Proving the apple doesn't fall far from the tree, his 13-year-old son Tom is also an avid snowboarder, having started skiing at Rainbow from the age of one.
Hall is also hopeful of getting his two-year-old daughter Hayley on skis this season.
"It's a good time to start - they're so cute when they're that age."
Every winter Nelson woman Jill Clendon can be found on the slopes of Rainbow Ski Area.
"It's kind of a second career for me," says JIll, who works part-time at Rainbow and also works at the Ministry of Health in Wellington, commuting to the capital on Monday mornings and back on Friday evenings.
Jill says she started training to be a ski instructor after her children began skiing in the Rainbow development programme five years ago.
"I was just sorta skiing around, and got to know the ski school director at the time. I asked if I went out and got my qualifications if he would give me a job.
"He said 'yes, absolutely', so I went out, got qualified and I've been teaching ever since."
Jill says she loves the variety that being a ski instructor brings.
"You never know what you're going to get from group to group.
"Last year I had the babies of the group if you like, the youngsters. I had a really neat group of seven to 10-year-olds.
"I worked with them every Sunday morning for about 10 weeks. You get to know the kids really well and help work with each individual kid on their own strength, help them develop.
"That's really nice. It's a lot of fun as well. Of course you have the challenge of working with little kids."
Jill says her involvement with Rainbow had been "intense", starting a decade ago as a maintenance volunteer.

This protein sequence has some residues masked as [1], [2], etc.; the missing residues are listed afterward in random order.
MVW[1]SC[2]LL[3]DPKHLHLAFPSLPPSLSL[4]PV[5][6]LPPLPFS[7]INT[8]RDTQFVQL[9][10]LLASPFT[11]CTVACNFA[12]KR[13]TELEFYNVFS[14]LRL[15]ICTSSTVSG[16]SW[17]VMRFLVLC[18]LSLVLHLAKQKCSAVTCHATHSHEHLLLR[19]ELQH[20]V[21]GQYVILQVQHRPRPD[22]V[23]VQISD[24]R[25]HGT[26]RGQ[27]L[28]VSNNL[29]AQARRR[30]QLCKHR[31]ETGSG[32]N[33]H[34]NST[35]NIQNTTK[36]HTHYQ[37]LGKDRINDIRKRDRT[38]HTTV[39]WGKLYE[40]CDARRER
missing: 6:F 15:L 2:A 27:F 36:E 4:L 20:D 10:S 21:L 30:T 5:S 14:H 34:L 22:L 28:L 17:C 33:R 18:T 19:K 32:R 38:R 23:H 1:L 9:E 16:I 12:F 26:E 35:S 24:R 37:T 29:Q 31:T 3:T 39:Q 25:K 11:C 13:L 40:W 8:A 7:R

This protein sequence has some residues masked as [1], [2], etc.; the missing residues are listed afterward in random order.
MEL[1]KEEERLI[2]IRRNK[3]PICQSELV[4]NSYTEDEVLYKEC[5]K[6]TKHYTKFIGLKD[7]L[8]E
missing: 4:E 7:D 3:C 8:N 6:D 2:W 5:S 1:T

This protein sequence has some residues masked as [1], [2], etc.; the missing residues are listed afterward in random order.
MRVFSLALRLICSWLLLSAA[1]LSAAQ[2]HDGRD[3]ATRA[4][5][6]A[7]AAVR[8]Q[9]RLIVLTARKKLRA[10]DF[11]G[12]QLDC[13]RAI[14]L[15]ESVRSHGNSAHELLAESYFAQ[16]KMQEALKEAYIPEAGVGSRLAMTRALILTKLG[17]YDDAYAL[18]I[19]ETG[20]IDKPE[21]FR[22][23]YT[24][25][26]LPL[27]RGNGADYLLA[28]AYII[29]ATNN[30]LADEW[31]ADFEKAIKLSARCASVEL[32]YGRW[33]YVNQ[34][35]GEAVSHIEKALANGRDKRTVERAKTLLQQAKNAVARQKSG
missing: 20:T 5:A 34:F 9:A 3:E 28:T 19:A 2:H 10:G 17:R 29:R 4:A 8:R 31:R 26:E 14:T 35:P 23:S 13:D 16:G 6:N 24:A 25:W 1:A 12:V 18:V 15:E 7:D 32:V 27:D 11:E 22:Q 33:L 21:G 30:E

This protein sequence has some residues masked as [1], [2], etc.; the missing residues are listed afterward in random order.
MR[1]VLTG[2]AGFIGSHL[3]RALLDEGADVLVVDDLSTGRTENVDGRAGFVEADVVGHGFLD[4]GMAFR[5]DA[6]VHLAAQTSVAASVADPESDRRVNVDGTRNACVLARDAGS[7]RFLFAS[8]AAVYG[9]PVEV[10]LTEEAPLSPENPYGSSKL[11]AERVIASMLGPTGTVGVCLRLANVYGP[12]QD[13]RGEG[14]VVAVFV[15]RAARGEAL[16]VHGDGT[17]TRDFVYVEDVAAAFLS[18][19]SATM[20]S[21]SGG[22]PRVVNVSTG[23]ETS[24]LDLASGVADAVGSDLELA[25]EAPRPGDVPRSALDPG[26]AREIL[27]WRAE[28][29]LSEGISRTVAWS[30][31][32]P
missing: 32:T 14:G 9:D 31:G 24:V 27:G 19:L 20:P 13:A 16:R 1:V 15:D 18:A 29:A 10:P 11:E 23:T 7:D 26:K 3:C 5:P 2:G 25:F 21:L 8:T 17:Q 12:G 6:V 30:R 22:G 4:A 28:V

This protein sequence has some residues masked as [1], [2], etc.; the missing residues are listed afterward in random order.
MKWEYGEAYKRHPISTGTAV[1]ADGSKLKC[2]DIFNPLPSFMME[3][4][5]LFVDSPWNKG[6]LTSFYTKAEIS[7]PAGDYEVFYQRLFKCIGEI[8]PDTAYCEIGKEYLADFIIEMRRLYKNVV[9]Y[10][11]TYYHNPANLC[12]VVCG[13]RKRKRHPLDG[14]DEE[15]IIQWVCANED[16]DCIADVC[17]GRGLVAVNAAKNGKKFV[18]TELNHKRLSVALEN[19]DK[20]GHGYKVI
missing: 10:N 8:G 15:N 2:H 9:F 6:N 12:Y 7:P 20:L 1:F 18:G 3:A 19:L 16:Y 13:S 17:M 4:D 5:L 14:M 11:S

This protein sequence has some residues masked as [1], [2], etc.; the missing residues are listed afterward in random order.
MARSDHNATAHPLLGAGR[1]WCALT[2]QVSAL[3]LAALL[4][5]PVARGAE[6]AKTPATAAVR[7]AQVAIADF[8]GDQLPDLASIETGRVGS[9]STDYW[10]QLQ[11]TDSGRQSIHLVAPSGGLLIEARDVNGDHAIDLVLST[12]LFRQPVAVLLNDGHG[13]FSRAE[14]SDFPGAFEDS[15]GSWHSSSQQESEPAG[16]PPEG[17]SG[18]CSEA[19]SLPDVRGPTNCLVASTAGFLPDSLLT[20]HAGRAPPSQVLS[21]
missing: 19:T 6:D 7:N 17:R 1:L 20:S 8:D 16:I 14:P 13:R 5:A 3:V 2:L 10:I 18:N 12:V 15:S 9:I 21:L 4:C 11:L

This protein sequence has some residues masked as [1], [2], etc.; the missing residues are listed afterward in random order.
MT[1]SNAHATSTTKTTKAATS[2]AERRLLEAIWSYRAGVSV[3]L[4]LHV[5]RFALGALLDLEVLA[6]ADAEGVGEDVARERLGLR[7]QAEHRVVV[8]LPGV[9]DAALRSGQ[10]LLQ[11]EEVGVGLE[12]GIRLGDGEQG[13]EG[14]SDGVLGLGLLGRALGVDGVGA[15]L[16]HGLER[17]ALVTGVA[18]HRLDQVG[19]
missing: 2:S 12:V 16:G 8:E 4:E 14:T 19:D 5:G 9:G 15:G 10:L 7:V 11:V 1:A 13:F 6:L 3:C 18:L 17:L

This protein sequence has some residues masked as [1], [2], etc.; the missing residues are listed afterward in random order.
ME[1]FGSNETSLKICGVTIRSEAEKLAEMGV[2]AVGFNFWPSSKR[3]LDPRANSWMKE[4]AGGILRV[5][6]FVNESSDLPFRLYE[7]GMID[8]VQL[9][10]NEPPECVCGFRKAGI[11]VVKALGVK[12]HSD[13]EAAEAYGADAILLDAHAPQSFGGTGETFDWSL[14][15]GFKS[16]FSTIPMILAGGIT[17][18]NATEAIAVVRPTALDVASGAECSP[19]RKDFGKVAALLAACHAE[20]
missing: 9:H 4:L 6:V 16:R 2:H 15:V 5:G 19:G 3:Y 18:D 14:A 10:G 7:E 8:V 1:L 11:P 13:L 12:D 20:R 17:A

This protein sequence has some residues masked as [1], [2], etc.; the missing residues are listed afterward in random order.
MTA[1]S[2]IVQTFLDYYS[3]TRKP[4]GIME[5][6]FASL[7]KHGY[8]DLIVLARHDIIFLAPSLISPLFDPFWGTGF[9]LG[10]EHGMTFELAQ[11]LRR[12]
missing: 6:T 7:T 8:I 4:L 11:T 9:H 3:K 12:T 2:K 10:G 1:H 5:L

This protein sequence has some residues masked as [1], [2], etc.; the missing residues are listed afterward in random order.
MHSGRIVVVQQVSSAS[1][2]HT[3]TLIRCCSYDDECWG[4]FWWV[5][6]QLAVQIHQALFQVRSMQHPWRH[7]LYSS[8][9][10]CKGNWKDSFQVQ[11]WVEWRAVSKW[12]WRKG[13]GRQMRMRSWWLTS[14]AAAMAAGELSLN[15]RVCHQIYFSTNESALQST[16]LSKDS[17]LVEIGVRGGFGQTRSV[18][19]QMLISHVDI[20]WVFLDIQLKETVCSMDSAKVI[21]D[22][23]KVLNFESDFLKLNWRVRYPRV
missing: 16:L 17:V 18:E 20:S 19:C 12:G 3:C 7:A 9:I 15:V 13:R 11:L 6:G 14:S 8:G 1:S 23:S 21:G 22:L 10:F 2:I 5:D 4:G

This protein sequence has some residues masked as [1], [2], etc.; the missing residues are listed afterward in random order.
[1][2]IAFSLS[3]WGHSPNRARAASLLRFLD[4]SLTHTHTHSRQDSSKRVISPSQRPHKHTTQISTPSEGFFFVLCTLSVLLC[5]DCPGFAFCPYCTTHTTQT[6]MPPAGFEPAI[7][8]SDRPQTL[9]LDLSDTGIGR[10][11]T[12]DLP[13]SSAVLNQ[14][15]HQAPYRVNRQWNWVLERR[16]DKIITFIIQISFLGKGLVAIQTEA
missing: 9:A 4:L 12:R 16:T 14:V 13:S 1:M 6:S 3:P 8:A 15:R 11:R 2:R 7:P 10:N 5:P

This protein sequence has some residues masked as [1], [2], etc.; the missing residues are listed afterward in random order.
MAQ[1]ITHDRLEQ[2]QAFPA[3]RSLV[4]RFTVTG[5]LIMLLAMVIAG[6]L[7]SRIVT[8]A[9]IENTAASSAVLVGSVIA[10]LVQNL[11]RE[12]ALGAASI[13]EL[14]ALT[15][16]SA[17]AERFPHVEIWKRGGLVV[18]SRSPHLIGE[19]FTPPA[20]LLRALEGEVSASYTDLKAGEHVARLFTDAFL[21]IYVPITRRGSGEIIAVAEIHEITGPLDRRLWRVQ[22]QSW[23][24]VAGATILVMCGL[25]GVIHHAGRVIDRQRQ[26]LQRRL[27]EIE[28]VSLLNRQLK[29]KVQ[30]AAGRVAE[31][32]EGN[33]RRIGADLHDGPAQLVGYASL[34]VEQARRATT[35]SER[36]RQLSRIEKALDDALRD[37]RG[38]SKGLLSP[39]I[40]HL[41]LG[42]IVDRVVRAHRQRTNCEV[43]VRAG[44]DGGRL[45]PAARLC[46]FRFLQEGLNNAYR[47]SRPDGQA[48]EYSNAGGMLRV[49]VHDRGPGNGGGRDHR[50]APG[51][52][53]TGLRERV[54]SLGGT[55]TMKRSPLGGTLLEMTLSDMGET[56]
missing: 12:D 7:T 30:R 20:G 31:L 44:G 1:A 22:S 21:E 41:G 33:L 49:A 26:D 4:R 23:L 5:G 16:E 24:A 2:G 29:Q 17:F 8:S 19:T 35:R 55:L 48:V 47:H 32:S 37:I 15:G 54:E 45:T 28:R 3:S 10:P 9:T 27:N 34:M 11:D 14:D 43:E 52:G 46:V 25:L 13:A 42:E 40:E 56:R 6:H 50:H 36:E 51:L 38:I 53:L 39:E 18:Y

Teaching skiing to people never gets boring, says Jill, who can talk about it all day.
"It's just an amazing environment, just being up the mountains is fantastic."
The biggest benefit to skiing is being outdoors and building lots of self confidence, she says.
"They realise that they can do it - they're out there and they're skiing around.
"It's a real sport for life. You can start as soon as you can walk and ski right until you're still physically able. I have seen skiers in their 80s."
Jill says one of the highlights of the past five years of teaching was working with her development group last year.
"Getting from skiing on beginners slopes to getting them skiing off piste, kind of in the backcountry with some support - that was really cool."
The worst moments of teaching are when the weather is horrible, she says.
"When it's rainy or it's bucketing down with snow, it sticks to everything and the kids are miserable.
"I've never had any injuries when I've been teaching. Probably the only major injury was a long time ago when I was hit by a snowboarder while skiing and broke my hand."
Apart from her love for skiing, she says she loves the Rainbow Ski Area because it is not pretentious.
"You go to some of the big fields and it's all about what you wear and how you look, people throwing their cash around. Rainbow is not like that, it's about family friendly having fun.
"We don't care if you wear your Swanndri and plastic overalls up there. We don't care if you have skinny skis from the 1970s as long as they're safe.
"We just want people up there having a really good time. It's just a really nice place to spend your weekends."
For anyone wanting to learn how to ski, Jill has the following advice:
"Come up to Rainbow and have a lesson, because it's one thing to come up, hire skies and think you can do it all yourself. You need to learn the basics and enjoy the snow."
- The Marlborough Express